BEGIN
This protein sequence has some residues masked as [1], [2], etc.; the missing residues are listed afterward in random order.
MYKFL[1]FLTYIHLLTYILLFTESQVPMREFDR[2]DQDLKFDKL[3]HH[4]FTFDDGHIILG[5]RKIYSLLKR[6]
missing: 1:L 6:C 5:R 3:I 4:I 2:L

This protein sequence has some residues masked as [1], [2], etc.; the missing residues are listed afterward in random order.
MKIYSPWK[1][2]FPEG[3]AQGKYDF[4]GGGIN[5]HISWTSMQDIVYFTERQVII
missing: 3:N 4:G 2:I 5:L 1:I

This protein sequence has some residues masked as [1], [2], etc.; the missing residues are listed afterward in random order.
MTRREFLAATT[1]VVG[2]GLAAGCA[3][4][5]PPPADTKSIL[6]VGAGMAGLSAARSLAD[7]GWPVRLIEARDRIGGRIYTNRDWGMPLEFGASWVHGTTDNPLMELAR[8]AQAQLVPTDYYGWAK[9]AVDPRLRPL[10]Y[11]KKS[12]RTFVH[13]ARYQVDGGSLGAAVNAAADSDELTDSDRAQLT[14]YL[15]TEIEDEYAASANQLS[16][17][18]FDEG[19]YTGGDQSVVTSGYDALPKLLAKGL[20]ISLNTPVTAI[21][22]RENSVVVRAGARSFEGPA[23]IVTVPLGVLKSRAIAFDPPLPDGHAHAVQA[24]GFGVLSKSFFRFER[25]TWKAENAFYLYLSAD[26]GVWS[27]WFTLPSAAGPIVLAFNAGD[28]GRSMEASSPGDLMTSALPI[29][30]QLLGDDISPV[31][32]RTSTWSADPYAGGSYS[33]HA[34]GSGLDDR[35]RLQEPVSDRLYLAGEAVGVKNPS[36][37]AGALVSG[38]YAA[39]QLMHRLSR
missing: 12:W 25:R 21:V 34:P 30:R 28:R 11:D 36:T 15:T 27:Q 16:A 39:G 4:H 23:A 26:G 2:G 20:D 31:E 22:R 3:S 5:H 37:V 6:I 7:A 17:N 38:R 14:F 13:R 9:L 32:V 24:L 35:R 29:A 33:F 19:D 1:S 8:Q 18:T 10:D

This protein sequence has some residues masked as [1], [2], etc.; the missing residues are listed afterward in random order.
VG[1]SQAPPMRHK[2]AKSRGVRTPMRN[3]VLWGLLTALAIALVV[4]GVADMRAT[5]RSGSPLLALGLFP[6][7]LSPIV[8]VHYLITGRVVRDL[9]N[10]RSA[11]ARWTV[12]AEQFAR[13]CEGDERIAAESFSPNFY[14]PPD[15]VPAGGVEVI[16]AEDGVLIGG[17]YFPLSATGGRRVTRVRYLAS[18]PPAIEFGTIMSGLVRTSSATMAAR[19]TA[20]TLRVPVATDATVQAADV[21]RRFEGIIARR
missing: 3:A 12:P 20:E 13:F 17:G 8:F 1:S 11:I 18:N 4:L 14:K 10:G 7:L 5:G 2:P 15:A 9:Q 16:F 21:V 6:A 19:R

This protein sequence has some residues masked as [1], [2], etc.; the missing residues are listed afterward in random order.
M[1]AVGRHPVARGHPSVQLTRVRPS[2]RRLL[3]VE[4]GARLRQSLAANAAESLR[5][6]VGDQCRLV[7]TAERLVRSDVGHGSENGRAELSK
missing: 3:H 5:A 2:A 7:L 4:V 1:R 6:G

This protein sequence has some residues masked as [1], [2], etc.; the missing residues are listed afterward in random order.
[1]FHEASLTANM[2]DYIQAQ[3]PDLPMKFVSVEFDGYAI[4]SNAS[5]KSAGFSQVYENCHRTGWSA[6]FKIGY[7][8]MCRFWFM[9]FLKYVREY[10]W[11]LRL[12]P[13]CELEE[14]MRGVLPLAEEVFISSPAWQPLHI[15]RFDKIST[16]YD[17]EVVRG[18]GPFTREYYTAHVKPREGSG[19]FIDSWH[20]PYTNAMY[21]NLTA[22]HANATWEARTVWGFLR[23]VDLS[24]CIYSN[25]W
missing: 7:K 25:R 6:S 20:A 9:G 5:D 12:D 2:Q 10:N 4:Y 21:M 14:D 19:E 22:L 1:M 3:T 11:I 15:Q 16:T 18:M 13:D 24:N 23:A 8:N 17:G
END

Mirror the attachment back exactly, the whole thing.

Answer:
This protein sequence has some residues masked as [1], [2], etc.; the missing residues are listed afterward in random order.
MYKFL[1]FLTYIHLLTYILLFTESQVPMREFDR[2]DQDLKFDKL[3]HH[4]FTFDDGHIILG[5]RKIYSLLKR[6]
missing: 1:L 6:C 5:R 3:I 4:I 2:L

This protein sequence has some residues masked as [1], [2], etc.; the missing residues are listed afterward in random order.
MKIYSPWK[1][2]FPEG[3]AQGKYDF[4]GGGIN[5]HISWTSMQDIVYFTERQVII
missing: 3:N 4:G 2:I 5:L 1:I

This protein sequence has some residues masked as [1], [2], etc.; the missing residues are listed afterward in random order.
MTRREFLAATT[1]VVG[2]GLAAGCA[3][4][5]PPPADTKSIL[6]VGAGMAGLSAARSLAD[7]GWPVRLIEARDRIGGRIYTNRDWGMPLEFGASWVHGTTDNPLMELAR[8]AQAQLVPTDYYGWAK[9]AVDPRLRPL[10]Y[11]KKS[12]RTFVH[13]ARYQVDGGSLGAAVNAAADSDELTDSDRAQLT[14]YL[15]TEIEDEYAASANQLS[16][17][18]FDEG[19]YTGGDQSVVTSGYDALPKLLAKGL[20]ISLNTPVTAI[21][22]RENSVVVRAGARSFEGPA[23]IVTVPLGVLKSRAIAFDPPLPDGHAHAVQA[24]GFGVLSKSFFRFER[25]TWKAENAFYLYLSAD[26]GVWS[27]WFTLPSAAGPIVLAFNAGD[28]GRSMEASSPGDLMTSALPI[29][30]QLLGDDISPV[31][32]RTSTWSADPYAGGSYS[33]HA[34]GSGLDDR[35]RLQEPVSDRLYLAGEAVGVKNPS[36][37]AGALVSG[38]YAA[39]QLMHRLSR
missing: 12:W 25:R 21:V 34:P 30:R 28:R 11:D 36:T 15:T 27:Q 16:A 39:G 4:H 23:A 26:G 2:G 20:D 31:E 22:R 3:S 5:H 37:V 6:I 7:A 17:N 38:R 14:F 13:R 9:L 32:V 24:L 35:R 29:A 33:F 19:D 1:S 8:Q 18:T 10:D

This protein sequence has some residues masked as [1], [2], etc.; the missing residues are listed afterward in random order.
VG[1]SQAPPMRHK[2]AKSRGVRTPMRN[3]VLWGLLTALAIALVV[4]GVADMRAT[5]RSGSPLLALGLFP[6][7]LSPIV[8]VHYLITGRVVRDL[9]N[10]RSA[11]ARWTV[12]AEQFAR[13]CEGDERIAAESFSPNFY[14]PPD[15]VPAGGVEVI[16]AEDGVLIGG[17]YFPLSATGGRRVTRVRYLAS[18]PPAIEFGTIMSGLVRTSSATMAAR[19]TA[20]TLRVPVATDATVQAADV[21]RRFEGIIARR
missing: 3:A 12:P 20:E 13:F 17:G 8:F 1:S 11:I 18:N 4:L 14:K 10:G 7:L 5:G 2:P 15:A 9:Q 16:F 21:V 6:A 19:R

This protein sequence has some residues masked as [1], [2], etc.; the missing residues are listed afterward in random order.
M[1]AVGRHPVARGHPSVQLTRVRPS[2]RRLL[3]VE[4]GARLRQSLAANAAESLR[5][6]VGDQCRLV[7]TAERLVRSDVGHGSENGRAELSK
missing: 3:H 5:A 2:A 7:L 4:V 1:R 6:G

This protein sequence has some residues masked as [1], [2], etc.; the missing residues are listed afterward in random order.
[1]FHEASLTANM[2]DYIQAQ[3]PDLPMKFVSVEFDGYAI[4]SNAS[5]KSAGFSQVYENCHRTGWSA[6]FKIGY[7][8]MCRFWFM[9]FLKYVREY[10]W[11]LRL[12]P[13]CELEE[14]MRGVLPLAEEVFISSPAWQPLHI[15]RFDKIST[16]YD[17]EVVRG[18]GPFTREYYTAHVKPREGSG[19]FIDSWH[20]PYTNAMY[21]NLTA[22]HANATWEARTVWGFLR[23]VDLS[24]CIYSN[25]W
missing: 7:K 25:R 6:S 20:A 9:G 5:D 12:D 2:Q 10:N 4:Y 21:M 14:D 19:E 22:L 1:M 3:T 11:I 15:Q 16:T 18:M 13:D 24:N 23:A 8:N 17:G